Apostle of the Cacti
Minerva Hamilton Hoyt was a South Pasadena socialite whose infant son died, and she felt compounded loss after her husband, Dr. Sherman Hoyt, died in 1918. She found a new purpose and dedicated her life to protecting the deserts.
Hoyt was instrumental in convincing President Franklin D. Roosevelt to declare the California desert land called Joshua Tree a national monument in 1936. Due to her relentless crusade to preserve the deserts of Southern California, she was affectionately called “Apostle of the Cacti.”
Bells of the El Camino Real
A.S.C. Forbes was another influential South Pasadena woman who was devoted to protecting California’s rich heritage. But she was more interested in preserving the state’s Spanish missions. Her focus was the road that connected California’s old mission system, El Camino Real. She cast hundreds of bells to place along the historic route between the California missions.
Stories from the “Land of Sunshine”
Margaret Collier Graham
Margaret Collier Graham was a well-known short story writer and literary figure in her time, gaining national readership for her series of stories about the American West. She was active in intellectual pursuits and politics, becoming a popular speaker that worked tirelessly for the women’s suffrage movement and the preservation of California’s missions.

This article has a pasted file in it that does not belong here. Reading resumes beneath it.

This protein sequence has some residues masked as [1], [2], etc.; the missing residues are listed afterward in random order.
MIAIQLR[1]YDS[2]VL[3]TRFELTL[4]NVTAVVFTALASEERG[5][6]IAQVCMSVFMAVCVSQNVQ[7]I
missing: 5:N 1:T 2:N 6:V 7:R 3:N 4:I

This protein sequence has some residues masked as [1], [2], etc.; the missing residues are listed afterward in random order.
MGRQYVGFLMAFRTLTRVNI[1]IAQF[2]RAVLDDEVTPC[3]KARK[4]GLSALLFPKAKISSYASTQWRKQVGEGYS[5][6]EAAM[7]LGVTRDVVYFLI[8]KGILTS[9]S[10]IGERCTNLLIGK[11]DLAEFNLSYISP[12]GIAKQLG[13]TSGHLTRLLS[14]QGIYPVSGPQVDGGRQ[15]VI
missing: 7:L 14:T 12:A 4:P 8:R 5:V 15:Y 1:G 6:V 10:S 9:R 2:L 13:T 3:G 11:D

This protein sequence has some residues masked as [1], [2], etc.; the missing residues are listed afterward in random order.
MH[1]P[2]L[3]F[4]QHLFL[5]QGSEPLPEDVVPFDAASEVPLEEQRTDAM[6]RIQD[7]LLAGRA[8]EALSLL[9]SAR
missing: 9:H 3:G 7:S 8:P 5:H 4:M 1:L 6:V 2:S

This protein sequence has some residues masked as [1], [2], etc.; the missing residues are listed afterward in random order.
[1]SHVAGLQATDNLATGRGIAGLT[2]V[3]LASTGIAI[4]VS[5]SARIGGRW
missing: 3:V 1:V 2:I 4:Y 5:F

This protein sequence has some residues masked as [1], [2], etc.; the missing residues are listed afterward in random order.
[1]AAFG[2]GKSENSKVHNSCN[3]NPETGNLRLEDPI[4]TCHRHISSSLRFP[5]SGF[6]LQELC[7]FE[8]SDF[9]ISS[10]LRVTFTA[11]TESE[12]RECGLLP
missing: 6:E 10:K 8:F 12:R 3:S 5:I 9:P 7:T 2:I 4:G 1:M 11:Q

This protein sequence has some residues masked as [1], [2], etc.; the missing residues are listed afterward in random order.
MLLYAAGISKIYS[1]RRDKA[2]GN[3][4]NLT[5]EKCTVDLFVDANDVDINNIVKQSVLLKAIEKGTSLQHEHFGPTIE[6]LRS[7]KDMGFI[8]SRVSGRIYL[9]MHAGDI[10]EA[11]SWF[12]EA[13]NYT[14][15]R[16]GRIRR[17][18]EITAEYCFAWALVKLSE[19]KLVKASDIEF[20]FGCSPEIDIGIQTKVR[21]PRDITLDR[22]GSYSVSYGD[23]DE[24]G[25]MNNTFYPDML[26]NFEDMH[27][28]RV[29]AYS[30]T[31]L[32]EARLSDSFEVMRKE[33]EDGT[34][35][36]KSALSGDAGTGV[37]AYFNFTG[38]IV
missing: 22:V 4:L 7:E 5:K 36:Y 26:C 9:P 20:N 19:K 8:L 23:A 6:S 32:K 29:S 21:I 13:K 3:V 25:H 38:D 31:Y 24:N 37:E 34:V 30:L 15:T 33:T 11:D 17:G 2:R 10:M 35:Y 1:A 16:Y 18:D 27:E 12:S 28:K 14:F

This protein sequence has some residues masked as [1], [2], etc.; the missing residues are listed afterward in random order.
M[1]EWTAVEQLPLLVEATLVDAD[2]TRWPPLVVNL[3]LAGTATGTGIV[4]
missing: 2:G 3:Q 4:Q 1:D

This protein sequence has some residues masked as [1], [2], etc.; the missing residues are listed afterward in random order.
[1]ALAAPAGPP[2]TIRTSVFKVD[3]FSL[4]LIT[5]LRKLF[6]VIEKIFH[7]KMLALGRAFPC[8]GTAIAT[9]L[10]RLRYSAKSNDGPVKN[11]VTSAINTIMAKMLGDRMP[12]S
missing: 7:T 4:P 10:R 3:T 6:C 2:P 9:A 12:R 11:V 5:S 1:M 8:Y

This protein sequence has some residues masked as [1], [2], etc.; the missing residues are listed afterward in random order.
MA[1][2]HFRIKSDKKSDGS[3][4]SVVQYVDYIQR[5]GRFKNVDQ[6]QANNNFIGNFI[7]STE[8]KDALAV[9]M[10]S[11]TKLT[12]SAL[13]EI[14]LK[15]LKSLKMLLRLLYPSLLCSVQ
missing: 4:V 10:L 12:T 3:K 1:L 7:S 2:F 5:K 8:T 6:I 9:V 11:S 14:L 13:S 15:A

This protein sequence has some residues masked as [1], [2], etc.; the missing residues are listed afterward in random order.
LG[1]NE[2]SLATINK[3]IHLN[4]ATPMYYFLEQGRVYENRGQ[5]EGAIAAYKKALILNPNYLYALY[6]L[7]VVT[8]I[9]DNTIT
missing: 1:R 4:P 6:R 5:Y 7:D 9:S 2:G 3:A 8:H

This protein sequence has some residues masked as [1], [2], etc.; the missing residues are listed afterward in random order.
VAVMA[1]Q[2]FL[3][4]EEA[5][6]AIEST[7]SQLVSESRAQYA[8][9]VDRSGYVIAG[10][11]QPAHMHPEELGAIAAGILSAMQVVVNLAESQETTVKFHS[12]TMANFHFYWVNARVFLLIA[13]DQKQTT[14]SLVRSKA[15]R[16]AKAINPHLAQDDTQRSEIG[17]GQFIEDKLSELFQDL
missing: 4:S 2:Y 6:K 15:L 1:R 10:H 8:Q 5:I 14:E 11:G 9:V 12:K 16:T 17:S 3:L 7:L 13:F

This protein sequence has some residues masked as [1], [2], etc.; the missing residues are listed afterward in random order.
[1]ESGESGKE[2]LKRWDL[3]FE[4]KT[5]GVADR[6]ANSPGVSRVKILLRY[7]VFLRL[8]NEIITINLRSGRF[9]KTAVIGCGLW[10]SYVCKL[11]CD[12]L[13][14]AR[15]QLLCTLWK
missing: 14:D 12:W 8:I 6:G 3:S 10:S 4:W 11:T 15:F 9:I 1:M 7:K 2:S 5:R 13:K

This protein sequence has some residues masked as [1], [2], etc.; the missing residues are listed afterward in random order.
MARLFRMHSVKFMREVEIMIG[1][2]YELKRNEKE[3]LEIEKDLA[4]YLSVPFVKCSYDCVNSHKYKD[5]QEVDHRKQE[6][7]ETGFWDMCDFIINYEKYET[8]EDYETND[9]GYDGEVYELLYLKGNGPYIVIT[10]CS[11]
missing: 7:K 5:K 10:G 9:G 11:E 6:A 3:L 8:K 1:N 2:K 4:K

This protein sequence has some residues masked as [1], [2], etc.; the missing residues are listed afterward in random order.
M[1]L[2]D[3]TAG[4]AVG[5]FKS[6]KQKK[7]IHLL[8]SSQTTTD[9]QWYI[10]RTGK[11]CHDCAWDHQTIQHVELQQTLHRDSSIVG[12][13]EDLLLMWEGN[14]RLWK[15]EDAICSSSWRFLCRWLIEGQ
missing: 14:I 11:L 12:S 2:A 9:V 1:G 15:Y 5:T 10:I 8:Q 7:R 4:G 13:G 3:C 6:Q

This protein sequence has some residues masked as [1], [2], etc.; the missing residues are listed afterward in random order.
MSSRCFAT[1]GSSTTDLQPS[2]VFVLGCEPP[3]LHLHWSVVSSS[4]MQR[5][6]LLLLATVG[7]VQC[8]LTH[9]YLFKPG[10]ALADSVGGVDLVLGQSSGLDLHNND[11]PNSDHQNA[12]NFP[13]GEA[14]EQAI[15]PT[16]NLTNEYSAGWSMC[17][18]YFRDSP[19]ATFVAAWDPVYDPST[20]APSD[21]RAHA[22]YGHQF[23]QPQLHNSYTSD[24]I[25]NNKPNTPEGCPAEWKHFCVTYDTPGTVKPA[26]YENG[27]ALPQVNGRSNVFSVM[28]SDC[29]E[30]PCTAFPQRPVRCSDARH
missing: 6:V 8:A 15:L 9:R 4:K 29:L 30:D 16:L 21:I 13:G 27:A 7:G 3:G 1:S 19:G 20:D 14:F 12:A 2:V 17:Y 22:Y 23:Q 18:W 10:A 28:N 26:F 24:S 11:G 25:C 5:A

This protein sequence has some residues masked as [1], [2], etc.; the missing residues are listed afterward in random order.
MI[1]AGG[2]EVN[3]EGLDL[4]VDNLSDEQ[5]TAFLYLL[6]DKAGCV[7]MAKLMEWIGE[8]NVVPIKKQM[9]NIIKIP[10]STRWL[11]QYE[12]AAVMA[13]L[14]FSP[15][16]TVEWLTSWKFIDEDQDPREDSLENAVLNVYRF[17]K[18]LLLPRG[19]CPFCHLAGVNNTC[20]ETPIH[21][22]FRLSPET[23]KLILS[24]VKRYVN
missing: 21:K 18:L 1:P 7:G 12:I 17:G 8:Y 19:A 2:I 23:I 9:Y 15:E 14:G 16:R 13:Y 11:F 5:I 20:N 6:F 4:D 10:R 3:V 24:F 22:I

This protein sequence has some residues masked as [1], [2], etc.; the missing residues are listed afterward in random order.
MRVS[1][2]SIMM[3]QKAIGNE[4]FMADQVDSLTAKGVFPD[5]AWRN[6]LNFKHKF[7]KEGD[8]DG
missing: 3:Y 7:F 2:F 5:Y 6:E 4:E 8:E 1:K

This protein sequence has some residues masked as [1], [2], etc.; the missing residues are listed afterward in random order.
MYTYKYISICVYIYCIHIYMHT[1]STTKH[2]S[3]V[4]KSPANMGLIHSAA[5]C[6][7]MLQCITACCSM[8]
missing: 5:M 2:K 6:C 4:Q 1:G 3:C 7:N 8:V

Her husband, Donald M. Graham, was South Pasadena’s first mayor. The Grahams would host community events at their home, Wynyate mansion – the residence at 851 Lyndon Street is a South Pasadena Cultural Heritage Landmark and on the National Registry of Historic Places.
Happy Bottom Riding Club
Florence “Pancho” Barnes
Florence Lowe married the minister of South Pasadena’s St. James Episcopal Church, Calvin Barnes, and donated the chimes for the church’s tower.
On August 4, 1930, Florence “Pancho” Barnes became the Fastest Woman on Earth when she beat the world’s speed record set by flying ace Amelia Earhart – one-mile course in 18.35 seconds.
In later years, she became the owner of the Happy Bottom Riding Club, that catered to test pilots and aviators from the nearby Edwards Air Force Base.
Chouinard Art Institute
Nelbert Chouinard was the founder of Chouinard Art Institute in Los Angeles. She was an art teacher who believed that a student should gain basic skills in drawing and design then follow their leanings.
Chouinard lived in South Pasadena for most of her life. During that time her art school flourished building a solid reputation as one of the top five art schools in the nation. Her former residence at 1114 Garfield Avenue is a South Pasadena Cultural Heritage Landmark.
Lady in Black
Lucretia “Crete” Garfield
After a disgruntled office seeker assassinated President James A. Garfield, Lucretia Garfield was forever known as the widow of the martyred President, and affectionately known as “The Lady in Black.”
In 1904, Garfield commissioned Charles and Henry Green to design a chalet style Craftsman bungalow which still stands today at 1001 Buena Vista Street in South Pasadena. The home is on the National Register of Historic Places and designated as a South Pasadena Cultural Heritage Landmark.
Garfield remained active in later years, becoming the co-founder of the Pasadena Red Cross at the beginning of WWI. When President Theodore Roosevelt accepted an invitation to visit the area, he did so only after confirming a visit to see the former first lady at her South Pasadena home.
Mrs. Garfield died of pneumonia at her winter home here 100 years ago.